The book by Stéphane “Charb” Charbonnier was completed two days before the deadly terror attack on the magazine’s Paris offices in January.
A book by Charb — the late editor of the satirical newspaper Charlie Hebdo — on Islamophobia was published on Thursday, France 24 reported.
Stephane "Charb" Charbonnier pictured in Charlie Hebdo's headquarters in September 2012.
Fred Dufour / Getty Images
The essay — titled "Letter to the Islamophobia swindlers who play into the hands of racists" — was completed two days before a deadly string of terror attacks rocked Paris in January. Charb was one of 11 people killed when gunmen Saïd and Chérif Kouachi stormed the newspaper's offices on January 7.
In the short book, Charb — real name Stéphane Charbonnier — expresses his concern that the battle against racism has been replaced by a fight against "Islamophobia," which he sees as defending Islam as a religion more than Muslims as citizens, according to The Local France.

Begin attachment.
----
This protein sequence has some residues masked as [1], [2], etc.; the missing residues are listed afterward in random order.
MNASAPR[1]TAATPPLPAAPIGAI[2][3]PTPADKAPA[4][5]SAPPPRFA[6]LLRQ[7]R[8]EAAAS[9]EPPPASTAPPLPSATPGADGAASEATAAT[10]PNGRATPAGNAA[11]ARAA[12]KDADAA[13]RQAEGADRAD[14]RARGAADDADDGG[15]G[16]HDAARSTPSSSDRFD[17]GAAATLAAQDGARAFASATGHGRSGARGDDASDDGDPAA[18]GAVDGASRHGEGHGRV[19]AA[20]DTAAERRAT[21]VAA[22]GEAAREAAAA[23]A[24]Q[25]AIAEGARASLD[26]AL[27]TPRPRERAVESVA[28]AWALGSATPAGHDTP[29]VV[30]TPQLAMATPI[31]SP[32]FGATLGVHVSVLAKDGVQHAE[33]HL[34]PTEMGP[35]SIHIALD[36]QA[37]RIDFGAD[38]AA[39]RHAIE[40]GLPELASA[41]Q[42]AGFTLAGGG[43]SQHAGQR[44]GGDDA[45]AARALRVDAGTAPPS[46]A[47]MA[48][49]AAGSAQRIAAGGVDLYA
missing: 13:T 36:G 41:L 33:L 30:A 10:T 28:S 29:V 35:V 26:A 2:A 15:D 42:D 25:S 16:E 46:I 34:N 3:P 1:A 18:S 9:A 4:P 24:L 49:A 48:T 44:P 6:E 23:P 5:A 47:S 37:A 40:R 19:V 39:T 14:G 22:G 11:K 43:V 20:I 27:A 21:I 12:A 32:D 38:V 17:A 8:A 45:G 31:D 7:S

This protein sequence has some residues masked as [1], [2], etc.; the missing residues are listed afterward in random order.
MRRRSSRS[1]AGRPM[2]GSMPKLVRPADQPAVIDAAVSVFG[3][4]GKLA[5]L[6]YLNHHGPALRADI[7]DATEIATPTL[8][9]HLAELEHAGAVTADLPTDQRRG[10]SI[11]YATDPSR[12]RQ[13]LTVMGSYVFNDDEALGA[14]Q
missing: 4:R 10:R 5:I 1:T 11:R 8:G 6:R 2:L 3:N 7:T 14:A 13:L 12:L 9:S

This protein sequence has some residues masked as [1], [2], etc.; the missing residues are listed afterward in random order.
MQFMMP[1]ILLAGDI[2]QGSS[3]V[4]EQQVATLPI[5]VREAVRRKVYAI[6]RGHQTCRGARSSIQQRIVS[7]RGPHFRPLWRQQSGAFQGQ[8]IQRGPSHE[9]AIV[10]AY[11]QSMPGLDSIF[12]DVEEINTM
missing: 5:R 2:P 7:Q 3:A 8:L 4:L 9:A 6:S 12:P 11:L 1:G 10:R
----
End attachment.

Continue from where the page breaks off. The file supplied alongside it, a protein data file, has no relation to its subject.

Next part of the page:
He suggests that a term more appropriate for denouncing hatred of Muslims would be "Muslimophobia."
He argues that "a lot of those who campaign against Islamophobia don't actually do it to defend Muslims as individuals, but to defend Prophet Mohammed's religion," France 24 reported.
His essay also sharply criticizes the media: "Any scandal that contains the word 'Islam' in its title sells. A terrorist is scary, but if you add that he's an Islamist, everyone wets themselves."
He also wrote in defense of the magazine's frequent use of cartoons of the Prophet Mohammed and other religious figures. He said: "One day, for a laugh, I will have to publish all the threats I received at Charlie Hebdo," France 24 reported.